He played basketball until the fourth grade, when an injury forced him to reconsider his chosen game and take up what is perhaps Bacolod’s favorite sport, football. Maybe because of his height and because he did not like running on the field too much, he played the role of goalkeeper on the football team. “I tell Aris (Mantos, Ateneo Seniors’ Football Team resident goalkeeper) that I may just take his spot from him,” Nonoy jokes good-naturedly. But basketball welcomed him back with arms wide open when he finally decided to return to the hardcourt in his high school freshman year.

When he entered West Negros College, scouts were already knocking, “Almost all the UAAP schools, plus San Beda, were recruiting me. Our team manager asked me where I wanted to study, and I told him I was choosing between two schools. One of them was Ateneo.”

That was in mid-2005. Japeth Aguilar was still playing for Ateneo, although rumors were already circulating that he had trained his sights overseas. If Nonoy chose to play for Ateneo, his playing time would have been considerably less because of Aguilar’s presence. “If I chose to study in Ateneo, playing timeko yung maiiwan, [in the other university], studies ko naman maiiwan.” “Plus,” the big man admits, “Natakot ako na baka hindi ko kaya sa Ateneo,” referring to the University’s well-known stringent academic demands. But that all changed after the 2005 University Games. “Coach Norman (Black, Blue Eagles Head Coach) and Sir Paolo (Trillo, Blue Eagles Team Manager) approached me after the Unigames and asked me if I wanted to play for Ateneo. I was really surprised and really overwhelmed. I even asked myself if I deserved the shot.”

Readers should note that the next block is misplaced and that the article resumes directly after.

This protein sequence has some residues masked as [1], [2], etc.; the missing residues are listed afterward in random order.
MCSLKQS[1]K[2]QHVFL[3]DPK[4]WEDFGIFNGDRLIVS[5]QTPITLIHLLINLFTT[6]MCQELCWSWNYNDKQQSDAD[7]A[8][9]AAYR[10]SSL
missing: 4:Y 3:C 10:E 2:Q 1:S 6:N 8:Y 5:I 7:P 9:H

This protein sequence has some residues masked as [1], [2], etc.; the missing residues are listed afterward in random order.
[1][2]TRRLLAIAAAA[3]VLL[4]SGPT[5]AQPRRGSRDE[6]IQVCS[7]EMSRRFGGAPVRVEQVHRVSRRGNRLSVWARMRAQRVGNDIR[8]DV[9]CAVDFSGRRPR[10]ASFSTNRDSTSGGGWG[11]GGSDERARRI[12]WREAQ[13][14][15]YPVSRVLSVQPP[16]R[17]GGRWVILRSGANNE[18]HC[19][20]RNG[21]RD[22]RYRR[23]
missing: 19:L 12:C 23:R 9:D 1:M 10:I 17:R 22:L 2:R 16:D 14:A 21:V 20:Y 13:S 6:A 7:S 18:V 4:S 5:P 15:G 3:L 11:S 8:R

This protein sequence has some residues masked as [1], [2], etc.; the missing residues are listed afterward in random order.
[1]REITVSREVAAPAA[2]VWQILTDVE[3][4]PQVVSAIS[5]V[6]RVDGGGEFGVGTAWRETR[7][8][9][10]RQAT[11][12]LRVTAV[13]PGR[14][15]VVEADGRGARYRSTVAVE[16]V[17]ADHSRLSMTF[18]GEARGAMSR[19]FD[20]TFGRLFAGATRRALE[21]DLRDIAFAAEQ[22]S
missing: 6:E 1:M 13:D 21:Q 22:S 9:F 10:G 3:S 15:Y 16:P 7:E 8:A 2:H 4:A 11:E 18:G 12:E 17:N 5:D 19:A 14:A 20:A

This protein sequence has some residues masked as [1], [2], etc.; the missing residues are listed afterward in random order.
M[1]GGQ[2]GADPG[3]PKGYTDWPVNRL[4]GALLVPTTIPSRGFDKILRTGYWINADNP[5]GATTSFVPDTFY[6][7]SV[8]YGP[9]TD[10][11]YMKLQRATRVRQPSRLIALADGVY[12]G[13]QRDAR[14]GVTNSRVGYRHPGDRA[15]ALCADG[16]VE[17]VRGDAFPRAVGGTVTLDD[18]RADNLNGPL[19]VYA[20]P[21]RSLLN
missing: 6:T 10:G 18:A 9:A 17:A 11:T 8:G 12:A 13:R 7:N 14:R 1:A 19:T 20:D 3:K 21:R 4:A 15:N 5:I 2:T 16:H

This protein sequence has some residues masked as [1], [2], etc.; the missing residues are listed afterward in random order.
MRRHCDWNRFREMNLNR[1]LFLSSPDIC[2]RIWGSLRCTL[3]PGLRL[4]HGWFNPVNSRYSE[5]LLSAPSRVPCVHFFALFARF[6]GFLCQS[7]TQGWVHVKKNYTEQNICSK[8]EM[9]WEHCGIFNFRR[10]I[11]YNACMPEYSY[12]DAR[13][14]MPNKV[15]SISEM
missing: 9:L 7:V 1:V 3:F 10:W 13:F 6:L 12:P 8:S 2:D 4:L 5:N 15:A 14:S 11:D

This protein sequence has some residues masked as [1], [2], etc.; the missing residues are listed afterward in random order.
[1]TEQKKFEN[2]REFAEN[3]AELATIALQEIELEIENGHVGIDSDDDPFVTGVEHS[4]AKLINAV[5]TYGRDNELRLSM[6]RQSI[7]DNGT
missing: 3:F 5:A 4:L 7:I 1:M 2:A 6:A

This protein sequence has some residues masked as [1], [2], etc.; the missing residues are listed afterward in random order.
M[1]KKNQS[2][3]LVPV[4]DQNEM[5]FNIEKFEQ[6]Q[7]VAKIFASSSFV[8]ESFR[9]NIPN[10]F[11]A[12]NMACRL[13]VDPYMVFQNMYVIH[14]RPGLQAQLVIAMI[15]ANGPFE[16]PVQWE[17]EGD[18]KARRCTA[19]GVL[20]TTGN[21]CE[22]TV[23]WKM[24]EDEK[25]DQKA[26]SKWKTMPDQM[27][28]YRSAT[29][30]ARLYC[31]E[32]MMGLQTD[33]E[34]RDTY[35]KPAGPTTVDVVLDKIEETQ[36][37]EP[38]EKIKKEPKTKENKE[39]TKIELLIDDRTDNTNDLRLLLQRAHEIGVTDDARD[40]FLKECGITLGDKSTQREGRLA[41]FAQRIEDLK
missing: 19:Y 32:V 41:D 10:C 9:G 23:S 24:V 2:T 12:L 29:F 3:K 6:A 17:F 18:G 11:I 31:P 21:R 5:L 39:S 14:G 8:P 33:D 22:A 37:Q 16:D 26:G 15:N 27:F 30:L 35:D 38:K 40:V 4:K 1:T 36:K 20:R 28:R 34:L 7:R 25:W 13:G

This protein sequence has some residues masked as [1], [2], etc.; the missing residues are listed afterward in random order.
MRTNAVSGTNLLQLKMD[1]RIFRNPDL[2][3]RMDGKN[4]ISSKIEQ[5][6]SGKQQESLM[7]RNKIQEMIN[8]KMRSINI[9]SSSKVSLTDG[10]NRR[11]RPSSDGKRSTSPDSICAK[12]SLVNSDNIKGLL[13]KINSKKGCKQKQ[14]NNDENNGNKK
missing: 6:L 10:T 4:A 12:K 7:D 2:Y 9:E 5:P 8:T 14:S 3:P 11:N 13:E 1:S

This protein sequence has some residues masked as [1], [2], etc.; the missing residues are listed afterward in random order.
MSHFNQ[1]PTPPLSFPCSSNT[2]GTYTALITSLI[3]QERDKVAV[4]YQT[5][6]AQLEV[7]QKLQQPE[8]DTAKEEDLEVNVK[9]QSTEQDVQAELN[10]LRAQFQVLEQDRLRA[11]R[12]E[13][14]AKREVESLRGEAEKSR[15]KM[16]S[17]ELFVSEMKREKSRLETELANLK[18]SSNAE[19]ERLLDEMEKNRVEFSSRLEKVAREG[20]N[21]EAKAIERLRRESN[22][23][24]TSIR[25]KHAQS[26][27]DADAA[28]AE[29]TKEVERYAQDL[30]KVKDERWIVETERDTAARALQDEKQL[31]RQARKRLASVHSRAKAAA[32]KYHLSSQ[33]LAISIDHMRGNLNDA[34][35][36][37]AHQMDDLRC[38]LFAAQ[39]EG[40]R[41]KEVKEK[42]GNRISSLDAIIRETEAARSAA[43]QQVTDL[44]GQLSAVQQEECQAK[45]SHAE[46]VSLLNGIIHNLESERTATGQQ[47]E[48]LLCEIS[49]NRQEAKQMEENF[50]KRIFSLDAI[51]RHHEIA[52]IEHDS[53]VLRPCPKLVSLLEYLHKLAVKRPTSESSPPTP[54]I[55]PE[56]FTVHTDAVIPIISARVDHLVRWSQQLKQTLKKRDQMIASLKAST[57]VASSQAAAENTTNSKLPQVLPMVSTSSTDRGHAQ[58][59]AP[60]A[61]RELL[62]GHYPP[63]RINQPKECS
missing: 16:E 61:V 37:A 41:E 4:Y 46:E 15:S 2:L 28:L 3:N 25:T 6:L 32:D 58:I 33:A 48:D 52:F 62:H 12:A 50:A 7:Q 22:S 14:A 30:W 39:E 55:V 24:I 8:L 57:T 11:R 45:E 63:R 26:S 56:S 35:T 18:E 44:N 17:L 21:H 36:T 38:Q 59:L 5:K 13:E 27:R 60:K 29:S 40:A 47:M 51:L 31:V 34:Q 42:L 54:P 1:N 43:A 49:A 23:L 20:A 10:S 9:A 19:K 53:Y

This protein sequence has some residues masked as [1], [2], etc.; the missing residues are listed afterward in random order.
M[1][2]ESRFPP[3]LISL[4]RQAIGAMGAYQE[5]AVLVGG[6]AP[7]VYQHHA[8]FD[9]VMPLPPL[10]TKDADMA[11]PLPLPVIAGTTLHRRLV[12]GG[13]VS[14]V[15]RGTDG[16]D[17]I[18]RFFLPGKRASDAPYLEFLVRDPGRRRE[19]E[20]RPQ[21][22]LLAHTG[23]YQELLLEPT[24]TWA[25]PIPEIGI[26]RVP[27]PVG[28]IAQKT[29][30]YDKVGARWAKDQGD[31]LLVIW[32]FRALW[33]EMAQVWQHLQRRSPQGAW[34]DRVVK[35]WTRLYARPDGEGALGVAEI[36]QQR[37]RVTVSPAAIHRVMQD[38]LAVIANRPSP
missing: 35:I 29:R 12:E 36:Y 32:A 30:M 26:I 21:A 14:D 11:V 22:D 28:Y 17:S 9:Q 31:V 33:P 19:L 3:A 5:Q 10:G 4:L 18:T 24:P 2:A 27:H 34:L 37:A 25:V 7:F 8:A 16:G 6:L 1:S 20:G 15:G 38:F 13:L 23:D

On April 20, 2006, Nonoy arrived in Manila. “I was already scared even before boarding the plane; I was also really, really nervous,” he recalls. Upon arrival at the Ateneo de Manila campus, he was brought directly to Cervini Residence Hall where he met teammates Jobe Nkemakolam, Christopher Sumalinog, and Emmanuel Monfort. “They helped me a lot in my adjustment.” But this did not mean he did not miss his family and his girlfriend back home. “For a month and a half,” he says, “I would cry at night. There were times when I really wanted to go home.”

ut Nonoy was here, and determined to stay. “The Ateneo community really helped me as well, they became my second family.” He goes home to Bacolod thrice a year, and talks to his family every day; his girlfriend even more frequently. “Sabi ng teammates ko magpatayo na daw ako ng sariling cellsite,” he guffaws.